UNICEF Supports Preparedness as Uganda Loses Sh567B in Disasters

The Minister for Relief, Disaster Preparedness and Refugees, Engineer Hilary Onek on Thursday stunned Parliament with the status report on the Uganda’s Disaster situation which indeed looked bleak. He told the legislators that last year disasters caused a loss of 563.23 Billion Shillings while nearly quarter a million people have so far been affected directly by the disasters since this year started.

Uganda has been affected by torrential rains that led to flash flooding and rising water levels in various parts of the country. This led to the flooding of human settlements and other livelihood activities in different parts of the country.

“But while the government is still struggling to resettle the affected communities since 2020,” Onek said, “scores remain either in displacement or at high risk because a slight increase in rainfall always triggers a rise in water levels.”

He added that as the country prepares for the second rainy season, Kabale, Kasese, Bundibugyo and Ntoroko districts are already experiencing a mixture of floods and landslides that are affecting.

That is the bad news. The good news is that something is being done about it. The government with its partners is working towards building robust disaster preparedness systems and structure so that the damage and losses are minimized. UNICEF, a key supporter of the process, has taken the initiative where it rightfully belongs, to the ground where the people are and the solutions should be found.

As the countryside was getting the worst battering from the elements in a long time a couple of years back, UNICEF did an assessment that pointed at the great need for capacity building, and made a proposal that the Japanese government agreed to fund. Subsequently partnered with the Uganda Red Cross Society to implement the capacity building for the Office of the Prime Minister under whose docket disaster issues fall.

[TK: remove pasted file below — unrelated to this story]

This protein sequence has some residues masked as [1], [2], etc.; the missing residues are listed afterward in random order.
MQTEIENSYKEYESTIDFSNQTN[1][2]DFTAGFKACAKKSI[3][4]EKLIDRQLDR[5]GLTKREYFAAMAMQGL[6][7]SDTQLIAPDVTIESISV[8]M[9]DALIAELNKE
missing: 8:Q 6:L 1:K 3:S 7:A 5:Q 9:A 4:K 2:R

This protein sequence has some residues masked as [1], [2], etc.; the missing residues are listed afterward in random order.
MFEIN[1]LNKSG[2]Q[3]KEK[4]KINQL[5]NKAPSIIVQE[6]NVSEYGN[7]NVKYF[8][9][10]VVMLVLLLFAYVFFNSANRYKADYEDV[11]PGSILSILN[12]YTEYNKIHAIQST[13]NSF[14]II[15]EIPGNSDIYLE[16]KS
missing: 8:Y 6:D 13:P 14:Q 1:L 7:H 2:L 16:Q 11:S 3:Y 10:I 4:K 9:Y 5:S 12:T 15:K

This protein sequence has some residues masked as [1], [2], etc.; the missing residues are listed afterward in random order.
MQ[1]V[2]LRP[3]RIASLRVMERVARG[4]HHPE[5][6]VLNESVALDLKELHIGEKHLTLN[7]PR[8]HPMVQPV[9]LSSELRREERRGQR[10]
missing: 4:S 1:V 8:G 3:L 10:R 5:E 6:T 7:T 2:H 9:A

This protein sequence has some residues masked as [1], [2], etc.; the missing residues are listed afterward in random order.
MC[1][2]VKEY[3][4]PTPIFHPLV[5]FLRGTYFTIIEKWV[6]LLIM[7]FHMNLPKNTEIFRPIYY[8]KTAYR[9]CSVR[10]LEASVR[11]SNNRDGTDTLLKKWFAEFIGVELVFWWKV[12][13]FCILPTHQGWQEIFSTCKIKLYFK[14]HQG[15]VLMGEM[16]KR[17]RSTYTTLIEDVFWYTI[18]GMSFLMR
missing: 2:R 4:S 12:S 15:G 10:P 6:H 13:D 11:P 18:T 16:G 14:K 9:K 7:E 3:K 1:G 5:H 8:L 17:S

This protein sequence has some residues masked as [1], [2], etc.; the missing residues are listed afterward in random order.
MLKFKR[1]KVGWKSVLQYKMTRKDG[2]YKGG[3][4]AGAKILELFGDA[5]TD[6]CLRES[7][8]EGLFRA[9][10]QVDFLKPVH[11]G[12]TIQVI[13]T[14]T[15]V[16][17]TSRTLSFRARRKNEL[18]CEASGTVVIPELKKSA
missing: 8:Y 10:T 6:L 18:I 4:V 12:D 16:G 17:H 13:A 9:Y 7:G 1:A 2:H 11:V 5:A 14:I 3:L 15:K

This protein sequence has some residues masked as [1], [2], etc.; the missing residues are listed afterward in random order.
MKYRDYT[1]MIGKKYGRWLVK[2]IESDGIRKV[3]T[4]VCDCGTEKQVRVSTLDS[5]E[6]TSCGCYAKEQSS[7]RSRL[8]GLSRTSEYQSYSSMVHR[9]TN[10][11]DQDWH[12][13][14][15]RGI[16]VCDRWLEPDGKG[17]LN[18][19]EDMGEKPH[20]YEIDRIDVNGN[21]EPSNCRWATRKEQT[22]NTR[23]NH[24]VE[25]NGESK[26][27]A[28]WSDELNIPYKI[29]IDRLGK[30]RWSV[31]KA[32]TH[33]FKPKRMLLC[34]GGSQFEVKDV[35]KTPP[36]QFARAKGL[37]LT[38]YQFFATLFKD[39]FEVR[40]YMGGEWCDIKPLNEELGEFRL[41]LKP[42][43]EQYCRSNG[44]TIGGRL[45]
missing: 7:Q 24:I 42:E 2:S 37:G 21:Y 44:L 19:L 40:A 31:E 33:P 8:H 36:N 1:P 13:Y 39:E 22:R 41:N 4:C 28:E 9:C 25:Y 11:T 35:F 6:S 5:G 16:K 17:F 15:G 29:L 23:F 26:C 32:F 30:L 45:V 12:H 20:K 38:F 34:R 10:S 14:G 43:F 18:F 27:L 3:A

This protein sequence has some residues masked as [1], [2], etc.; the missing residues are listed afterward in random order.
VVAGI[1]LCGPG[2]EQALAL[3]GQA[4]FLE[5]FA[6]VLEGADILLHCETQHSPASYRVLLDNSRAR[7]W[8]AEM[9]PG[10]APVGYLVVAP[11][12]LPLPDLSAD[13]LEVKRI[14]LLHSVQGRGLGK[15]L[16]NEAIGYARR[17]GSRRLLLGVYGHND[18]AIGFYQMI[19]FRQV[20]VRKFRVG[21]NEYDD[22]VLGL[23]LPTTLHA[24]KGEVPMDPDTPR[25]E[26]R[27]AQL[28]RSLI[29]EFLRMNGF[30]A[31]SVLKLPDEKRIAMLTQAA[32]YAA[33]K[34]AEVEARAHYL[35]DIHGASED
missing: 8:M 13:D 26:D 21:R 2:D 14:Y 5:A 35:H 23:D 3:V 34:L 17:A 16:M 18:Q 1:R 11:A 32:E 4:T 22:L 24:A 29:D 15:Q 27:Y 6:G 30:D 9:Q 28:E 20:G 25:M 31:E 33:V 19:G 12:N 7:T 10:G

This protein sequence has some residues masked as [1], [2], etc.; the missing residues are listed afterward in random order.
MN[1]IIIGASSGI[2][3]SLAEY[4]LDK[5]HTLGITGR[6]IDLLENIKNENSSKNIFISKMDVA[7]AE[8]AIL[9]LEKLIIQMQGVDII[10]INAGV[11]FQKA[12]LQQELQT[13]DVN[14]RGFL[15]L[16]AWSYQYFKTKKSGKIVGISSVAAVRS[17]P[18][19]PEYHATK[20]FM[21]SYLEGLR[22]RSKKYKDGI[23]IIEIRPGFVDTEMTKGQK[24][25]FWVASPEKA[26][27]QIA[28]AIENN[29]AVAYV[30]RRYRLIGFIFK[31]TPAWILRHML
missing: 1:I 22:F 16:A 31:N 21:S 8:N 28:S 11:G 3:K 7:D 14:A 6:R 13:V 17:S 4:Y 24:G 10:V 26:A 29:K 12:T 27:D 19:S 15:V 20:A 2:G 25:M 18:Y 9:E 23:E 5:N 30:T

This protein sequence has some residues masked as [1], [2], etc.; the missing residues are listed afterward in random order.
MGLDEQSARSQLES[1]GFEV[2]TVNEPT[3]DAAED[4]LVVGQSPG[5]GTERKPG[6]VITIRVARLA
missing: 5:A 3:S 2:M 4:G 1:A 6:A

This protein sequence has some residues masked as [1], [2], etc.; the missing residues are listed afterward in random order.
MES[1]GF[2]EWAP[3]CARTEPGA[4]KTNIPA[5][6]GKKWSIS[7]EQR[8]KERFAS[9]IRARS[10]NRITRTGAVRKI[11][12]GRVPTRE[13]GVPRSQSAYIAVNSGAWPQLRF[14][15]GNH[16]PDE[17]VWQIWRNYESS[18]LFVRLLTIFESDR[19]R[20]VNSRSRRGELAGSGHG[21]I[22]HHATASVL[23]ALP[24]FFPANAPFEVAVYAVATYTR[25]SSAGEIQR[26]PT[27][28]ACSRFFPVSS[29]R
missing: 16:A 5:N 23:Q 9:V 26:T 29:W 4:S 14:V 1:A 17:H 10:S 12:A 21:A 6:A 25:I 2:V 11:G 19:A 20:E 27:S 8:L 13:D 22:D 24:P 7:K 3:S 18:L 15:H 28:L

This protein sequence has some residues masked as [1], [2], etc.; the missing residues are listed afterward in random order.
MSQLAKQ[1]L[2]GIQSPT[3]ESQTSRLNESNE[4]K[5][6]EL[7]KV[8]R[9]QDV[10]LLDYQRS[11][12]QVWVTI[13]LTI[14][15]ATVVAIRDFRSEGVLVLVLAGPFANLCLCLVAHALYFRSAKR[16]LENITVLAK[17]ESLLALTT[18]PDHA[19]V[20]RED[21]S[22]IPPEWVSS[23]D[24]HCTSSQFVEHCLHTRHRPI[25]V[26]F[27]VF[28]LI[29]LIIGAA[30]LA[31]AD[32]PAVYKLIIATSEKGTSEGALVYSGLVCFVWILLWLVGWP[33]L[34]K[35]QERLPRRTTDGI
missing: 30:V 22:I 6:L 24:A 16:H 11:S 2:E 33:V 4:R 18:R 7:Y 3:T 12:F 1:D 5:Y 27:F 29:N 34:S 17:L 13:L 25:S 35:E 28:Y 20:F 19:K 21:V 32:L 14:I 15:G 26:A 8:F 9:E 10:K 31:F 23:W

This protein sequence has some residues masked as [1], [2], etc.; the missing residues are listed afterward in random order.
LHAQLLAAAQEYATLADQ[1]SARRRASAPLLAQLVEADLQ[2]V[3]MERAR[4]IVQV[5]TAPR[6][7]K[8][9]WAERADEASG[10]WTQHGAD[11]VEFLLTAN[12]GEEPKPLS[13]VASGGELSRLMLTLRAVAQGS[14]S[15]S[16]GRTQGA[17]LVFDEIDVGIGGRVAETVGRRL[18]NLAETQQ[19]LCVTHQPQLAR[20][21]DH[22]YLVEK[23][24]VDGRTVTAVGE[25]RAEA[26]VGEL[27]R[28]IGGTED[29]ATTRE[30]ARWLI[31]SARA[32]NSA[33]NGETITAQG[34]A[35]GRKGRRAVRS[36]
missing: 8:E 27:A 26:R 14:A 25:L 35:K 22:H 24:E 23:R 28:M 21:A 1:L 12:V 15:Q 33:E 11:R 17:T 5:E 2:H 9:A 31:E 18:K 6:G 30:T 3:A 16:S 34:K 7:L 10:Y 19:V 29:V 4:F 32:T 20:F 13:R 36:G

The country’s official policy now requires all districts to make a contingency plan for disaster as part of the district development plan. In reality though, at the start of the 2021 – 25 development cycle only about ten districts have a ready plan for disaster management. The plan is supposed to be drawn by the District Disaster Management Committee –DDMC which comprises departmental heads, subcounty administrators and leaders. But the DDMCs are largely still dormant. So efforts are under way to activate them through training. UNICEF is already working with URCS and OPM in Madi Okollo and Obongi in West Nile, Bundibugyo and Kasese in the western and Karenga and Moroto in the Karamoja sub-region to develop their capacity for emergency response to disasters.

Most of Uganda’s disasters result from weather extremities, disease outbreaks and refugees. Experts facilitate weeklong trainings in the district, at the end of which the DDMC members come up with the district contingency plan. Once approved by the key agencies namely the ministry for local government and for finance, the plan becomes part of the of the district development plan, gets incorporated in the annual budget.

The plan is a key document for Advocacy as many stakeholders need to be brought on board; for coordination as different resources and capabilities are found with different stakeholders, for Budgeting, for Implementation, for Monitoring and for Reporting.

UNICEF supports and continues to support the capacity building process for disaster preparedness because of the belief in the formula that for every dollar invested in preparedness, seven dollars are saved in response.

Leave a Reply

Your email address will not be published. Required fields are marked *